Despite the interest in alternative identifiers, first-party data offerings remain a priority for publishers like Condé Nast and Hearst, with alternative identifiers being tested alongside them. Some publishers, such as Dotdash Meredith and Insider, consider advertiser requests for alternative IDs but prioritize their first-party data offerings. Publishers are also concerned about the role of media buyers in shaping the future of alternative identifiers, which adds to the complexity of the adoption process.

OpenAI CEO Sam Altman Addresses Concerns About AGI’s Impact on Society

OpenAI CEO Sam Altman has expressed a belief that concerns regarding the transformative and disruptive impact of artificial general intelligence (AGI) on the world are exaggerated. While he acknowledges the potential development of AGI in the near future, Altman asserts that its effects on the world and employment will be less dramatic than some anticipate.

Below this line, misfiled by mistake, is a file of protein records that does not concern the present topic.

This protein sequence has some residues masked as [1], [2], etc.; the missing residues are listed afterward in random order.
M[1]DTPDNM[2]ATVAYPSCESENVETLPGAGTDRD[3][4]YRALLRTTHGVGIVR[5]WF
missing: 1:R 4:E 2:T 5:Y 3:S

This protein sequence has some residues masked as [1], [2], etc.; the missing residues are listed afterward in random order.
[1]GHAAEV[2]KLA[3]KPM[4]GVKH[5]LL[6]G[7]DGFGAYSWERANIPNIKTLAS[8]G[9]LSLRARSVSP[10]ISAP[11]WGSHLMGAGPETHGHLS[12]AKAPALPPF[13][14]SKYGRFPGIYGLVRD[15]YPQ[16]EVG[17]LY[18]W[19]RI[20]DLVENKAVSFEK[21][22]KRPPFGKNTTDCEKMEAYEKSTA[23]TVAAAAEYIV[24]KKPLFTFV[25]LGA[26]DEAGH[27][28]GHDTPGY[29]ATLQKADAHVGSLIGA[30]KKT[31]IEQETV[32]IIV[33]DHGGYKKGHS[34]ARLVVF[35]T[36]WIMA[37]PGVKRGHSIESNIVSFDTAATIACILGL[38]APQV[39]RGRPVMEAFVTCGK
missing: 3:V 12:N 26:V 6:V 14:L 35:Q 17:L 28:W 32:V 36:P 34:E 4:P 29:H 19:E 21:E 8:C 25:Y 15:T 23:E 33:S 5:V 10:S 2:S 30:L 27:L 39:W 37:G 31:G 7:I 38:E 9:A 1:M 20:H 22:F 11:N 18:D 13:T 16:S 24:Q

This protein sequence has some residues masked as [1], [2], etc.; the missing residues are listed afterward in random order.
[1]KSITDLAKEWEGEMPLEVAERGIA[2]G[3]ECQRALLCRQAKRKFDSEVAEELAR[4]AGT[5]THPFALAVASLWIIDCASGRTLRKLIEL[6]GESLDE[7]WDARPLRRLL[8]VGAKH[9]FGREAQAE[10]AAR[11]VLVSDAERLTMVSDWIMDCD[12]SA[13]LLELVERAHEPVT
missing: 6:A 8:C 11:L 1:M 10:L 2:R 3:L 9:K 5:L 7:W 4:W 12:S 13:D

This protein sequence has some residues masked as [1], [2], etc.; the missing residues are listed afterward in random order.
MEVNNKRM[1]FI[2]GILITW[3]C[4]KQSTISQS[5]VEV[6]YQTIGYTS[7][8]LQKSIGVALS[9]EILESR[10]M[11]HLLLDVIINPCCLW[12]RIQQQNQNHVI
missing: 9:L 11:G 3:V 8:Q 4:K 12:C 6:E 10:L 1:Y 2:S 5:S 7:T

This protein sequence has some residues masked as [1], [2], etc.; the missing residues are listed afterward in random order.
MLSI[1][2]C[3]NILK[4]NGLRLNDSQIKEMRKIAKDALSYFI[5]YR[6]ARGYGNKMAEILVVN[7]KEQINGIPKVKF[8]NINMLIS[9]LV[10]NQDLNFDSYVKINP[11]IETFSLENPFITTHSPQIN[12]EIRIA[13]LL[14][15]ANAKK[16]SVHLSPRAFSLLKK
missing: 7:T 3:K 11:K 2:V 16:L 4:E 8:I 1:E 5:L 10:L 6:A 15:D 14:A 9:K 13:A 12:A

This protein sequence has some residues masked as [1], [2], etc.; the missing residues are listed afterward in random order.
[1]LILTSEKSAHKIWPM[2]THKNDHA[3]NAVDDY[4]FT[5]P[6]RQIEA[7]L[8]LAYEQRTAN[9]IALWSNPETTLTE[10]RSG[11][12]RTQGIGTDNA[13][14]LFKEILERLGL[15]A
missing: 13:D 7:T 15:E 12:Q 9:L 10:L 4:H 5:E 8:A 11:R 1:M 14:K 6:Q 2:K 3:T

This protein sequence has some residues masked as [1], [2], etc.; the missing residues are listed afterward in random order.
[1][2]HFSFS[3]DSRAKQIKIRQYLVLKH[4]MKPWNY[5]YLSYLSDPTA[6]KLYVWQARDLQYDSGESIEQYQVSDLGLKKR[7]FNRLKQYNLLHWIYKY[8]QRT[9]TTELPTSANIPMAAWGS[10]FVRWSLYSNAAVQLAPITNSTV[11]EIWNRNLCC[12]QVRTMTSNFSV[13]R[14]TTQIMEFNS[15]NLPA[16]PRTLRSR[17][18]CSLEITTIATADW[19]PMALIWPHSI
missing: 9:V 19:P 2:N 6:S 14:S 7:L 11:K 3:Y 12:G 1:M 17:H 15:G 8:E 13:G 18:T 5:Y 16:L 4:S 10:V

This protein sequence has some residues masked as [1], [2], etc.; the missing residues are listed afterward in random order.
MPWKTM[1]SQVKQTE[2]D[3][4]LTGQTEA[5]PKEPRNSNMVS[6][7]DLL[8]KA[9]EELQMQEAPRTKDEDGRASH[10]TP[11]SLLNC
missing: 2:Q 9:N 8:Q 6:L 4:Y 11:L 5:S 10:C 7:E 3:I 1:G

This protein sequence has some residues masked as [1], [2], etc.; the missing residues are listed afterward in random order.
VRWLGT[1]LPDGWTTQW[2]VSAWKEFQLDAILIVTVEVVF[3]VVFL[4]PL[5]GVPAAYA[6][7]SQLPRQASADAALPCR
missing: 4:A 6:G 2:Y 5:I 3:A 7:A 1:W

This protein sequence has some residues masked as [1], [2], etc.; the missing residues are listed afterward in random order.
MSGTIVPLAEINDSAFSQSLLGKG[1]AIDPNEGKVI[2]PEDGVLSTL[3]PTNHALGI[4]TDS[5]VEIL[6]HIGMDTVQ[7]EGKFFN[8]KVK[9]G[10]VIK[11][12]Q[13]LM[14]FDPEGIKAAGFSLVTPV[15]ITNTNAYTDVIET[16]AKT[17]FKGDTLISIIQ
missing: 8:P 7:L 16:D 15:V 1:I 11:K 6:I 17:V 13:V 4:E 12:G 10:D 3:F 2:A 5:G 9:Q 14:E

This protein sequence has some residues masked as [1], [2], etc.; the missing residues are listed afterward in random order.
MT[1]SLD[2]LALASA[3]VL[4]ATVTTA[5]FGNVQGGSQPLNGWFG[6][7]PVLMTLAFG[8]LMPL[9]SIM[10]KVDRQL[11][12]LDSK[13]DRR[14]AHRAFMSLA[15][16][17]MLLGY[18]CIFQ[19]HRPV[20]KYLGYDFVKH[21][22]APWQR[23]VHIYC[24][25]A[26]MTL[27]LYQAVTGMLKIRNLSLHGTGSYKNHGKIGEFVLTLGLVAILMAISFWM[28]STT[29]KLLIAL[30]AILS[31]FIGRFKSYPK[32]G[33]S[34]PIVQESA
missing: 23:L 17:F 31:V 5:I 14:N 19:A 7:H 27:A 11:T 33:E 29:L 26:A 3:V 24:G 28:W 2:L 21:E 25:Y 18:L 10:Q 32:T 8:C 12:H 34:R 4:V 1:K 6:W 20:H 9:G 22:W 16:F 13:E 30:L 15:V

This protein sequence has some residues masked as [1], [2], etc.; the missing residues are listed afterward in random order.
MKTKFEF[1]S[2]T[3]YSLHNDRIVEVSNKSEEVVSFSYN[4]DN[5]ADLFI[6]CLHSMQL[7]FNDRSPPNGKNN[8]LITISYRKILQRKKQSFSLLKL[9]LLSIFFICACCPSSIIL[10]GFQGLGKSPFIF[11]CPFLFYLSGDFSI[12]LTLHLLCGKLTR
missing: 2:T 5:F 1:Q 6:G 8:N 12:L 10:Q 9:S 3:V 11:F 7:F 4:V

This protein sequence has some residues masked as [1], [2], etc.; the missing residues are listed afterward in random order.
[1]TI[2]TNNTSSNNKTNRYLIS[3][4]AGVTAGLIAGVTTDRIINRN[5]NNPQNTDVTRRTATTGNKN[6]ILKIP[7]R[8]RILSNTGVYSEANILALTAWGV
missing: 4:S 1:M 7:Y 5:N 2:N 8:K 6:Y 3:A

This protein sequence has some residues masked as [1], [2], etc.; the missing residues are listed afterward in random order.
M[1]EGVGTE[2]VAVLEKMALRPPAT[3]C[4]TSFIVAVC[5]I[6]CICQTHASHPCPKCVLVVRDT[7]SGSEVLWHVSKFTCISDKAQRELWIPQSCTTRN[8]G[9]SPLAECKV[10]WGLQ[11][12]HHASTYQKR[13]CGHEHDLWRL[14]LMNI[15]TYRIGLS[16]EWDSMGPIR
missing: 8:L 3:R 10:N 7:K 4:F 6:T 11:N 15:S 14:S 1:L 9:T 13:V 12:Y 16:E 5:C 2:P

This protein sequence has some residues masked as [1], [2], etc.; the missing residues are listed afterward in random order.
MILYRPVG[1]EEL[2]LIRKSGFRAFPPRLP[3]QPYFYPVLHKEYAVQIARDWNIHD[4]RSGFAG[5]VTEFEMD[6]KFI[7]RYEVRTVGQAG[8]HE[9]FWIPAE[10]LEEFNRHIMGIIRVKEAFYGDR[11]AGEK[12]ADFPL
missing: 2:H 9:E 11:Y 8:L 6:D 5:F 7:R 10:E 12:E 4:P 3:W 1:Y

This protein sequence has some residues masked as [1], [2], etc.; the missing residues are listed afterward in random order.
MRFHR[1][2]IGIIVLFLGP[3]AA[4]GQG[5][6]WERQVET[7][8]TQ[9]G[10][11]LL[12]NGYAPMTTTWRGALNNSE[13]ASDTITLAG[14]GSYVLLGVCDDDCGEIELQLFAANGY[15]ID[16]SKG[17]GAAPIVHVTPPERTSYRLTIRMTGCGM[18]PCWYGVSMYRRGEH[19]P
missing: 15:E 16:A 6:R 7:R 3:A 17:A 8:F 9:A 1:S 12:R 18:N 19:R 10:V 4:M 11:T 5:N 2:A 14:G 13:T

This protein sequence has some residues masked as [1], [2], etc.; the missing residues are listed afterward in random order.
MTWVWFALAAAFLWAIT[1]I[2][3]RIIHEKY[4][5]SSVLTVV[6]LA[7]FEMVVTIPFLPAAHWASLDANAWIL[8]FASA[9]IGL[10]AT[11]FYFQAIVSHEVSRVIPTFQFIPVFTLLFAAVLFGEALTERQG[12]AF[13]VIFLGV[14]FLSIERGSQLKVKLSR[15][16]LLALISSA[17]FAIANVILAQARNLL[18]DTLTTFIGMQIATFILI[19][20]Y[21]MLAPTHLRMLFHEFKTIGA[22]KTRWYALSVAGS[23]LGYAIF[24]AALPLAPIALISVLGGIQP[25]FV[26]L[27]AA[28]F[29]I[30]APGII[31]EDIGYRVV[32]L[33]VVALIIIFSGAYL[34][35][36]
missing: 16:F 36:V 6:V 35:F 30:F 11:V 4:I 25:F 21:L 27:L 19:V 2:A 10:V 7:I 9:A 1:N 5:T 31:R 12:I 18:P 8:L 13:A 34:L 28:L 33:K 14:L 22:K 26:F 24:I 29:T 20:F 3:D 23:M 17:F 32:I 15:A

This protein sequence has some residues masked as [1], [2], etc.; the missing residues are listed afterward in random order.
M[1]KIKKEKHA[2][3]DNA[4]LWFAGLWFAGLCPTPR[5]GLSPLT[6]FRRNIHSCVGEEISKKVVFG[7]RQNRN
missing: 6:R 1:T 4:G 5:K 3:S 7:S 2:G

He aims to address concerns from AI skeptics about the technology’s societal implications and warns against excessive excitement about AGI’s potential. OpenAI’s primary mission remains to achieve AGI while prioritizing its safe and responsible design.

Altman also recognizes AI’s capacity to exacerbate economic inequalities but emphasizes its potential as a powerful tool for increasing productivity. Concerns about AI safety and OpenAI’s role in addressing them briefly led to Altman’s removal from the company in November, but he was promptly reinstated as CEO, with Microsoft gaining a nonvoting board observer seat upon his return.

Sarah is a social media expert and successful brand marketer. She has experience growing brands and content across multiple different platforms and is always on the cutting edge of emerging social platform and internet culture trends.